Writing Prompt:David Bowie and other miracles

The whole world is united in mourning for the death of a great and talented individual. David Bowie made it ok to be unusual. His art inspired people for decades and we’re all feeling the loss. I’ve been listening to his music and remembering where I was in different stages in my life when I heard his various songs of saw him in films. I thought of Labyrinth, The Hunger and The Prestige. All fun and all mainly because of him.

This prompt is not designed to specifically honour only David Bowie, but it is there for you to think about the various artists, actors and musicians that have inspired you throughout your life. For this prompt, think about someone who had provided inspiration and think about why. Did they make you change the way you think or write? Write everything you can remember about this person and write about what they have meant to you. Try to make it as personal as possible. Draw from specific memories about how they have made a difference.

I’m going to go write some more and listen to “Life on Mars”, which was not only a great song, but a cracking TV series as well.

RIP David.

Writing Prompt:The Hardest Word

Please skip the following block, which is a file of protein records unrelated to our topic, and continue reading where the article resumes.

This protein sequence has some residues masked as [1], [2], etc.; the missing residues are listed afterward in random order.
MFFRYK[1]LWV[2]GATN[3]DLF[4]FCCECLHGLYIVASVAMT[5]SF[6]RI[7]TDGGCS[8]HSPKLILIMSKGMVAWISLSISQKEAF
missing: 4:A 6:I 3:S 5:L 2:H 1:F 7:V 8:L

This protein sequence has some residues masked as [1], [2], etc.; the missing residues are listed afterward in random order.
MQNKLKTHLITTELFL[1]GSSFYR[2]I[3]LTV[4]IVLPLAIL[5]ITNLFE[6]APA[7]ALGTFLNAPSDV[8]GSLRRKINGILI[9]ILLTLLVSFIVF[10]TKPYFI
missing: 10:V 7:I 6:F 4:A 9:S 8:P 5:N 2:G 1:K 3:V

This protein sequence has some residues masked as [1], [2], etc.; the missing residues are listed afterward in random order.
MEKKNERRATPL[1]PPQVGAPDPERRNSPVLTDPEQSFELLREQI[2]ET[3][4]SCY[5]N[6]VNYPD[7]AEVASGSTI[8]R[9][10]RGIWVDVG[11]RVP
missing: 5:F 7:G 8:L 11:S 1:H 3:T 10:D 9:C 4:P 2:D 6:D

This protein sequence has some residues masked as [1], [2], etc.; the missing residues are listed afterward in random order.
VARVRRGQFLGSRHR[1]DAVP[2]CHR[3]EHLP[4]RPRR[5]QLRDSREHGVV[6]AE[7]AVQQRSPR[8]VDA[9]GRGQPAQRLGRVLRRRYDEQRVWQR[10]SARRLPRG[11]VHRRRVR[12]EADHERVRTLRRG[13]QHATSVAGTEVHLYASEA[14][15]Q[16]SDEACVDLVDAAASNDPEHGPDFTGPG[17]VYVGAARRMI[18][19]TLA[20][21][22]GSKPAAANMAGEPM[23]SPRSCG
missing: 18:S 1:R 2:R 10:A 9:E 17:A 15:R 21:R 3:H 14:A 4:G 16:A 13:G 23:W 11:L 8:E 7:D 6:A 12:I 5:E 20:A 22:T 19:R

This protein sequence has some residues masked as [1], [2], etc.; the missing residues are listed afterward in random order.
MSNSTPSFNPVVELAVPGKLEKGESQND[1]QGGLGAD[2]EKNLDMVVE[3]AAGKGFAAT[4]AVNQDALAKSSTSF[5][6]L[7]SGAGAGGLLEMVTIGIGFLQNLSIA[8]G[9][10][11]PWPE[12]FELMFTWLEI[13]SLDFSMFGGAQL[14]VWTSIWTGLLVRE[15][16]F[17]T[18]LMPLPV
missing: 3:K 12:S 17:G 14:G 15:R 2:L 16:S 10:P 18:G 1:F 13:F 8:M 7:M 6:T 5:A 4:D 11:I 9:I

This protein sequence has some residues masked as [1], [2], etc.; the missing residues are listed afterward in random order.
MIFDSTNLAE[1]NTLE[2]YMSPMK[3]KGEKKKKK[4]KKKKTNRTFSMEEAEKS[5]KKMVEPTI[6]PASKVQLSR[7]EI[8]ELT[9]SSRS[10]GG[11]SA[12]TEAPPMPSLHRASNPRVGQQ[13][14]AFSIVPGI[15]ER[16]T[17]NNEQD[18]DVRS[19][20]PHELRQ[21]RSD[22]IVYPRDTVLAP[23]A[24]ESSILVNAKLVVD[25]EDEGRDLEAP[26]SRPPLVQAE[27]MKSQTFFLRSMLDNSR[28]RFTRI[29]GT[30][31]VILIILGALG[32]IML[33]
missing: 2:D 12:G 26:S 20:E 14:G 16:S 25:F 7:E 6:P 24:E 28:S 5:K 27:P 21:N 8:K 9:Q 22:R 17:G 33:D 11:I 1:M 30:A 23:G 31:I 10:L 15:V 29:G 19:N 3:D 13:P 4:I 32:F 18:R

Apparently, the word most people find hardest to say to someone is “NO”. I’m not sure I agree with this, but it’s an interesting idea. Personally, there are about a dozen words I find harder. I find telling someone they’re wrong harder than refusing them something.

If you had to pick one word that you find hard to say to someone, what would it be? Not the whole sentence, just the action word within it.

Try this:

  1. Pick your word
  2. Construct a narrative around what that word means or represents

or

  1. Pick your word
  2. Write a scene between two characters where this word comes up and add a bit of conflict.

Good luck.

Writing Prompt: In what order?

It’s interesting to see how people make decisions. I just had a conversation with someone and they asked me the following question…

“Imagine a scenario where you are in the house alone. The following things occur at the same time:

  1. Someone starts pounding at the door.
  2. The phone rings
  3. You realise the tap is running with the plug in
  4. It starts to rain and there’s a week’s worth of washing outside
  5. A baby starts crying upstairs

What is the third thing to sort out?”

Apparently, based on your answer, someone can make a judgement on your decision making process and priorities.

For this writing prompt, I’d like you to write a scene where these things happen to your character. What do they attend to and in what order? What happens as a result of their actions? There are multiple variations and threads possible with this one. Let’s see where it takes you.

Maybe you’ll learn something about yourself based on what you have your character do.

Have fun!

 

 

Writing Promopt: “All change here, all change…”

That is what the train conductor says when the train terminates and it’s time to get off.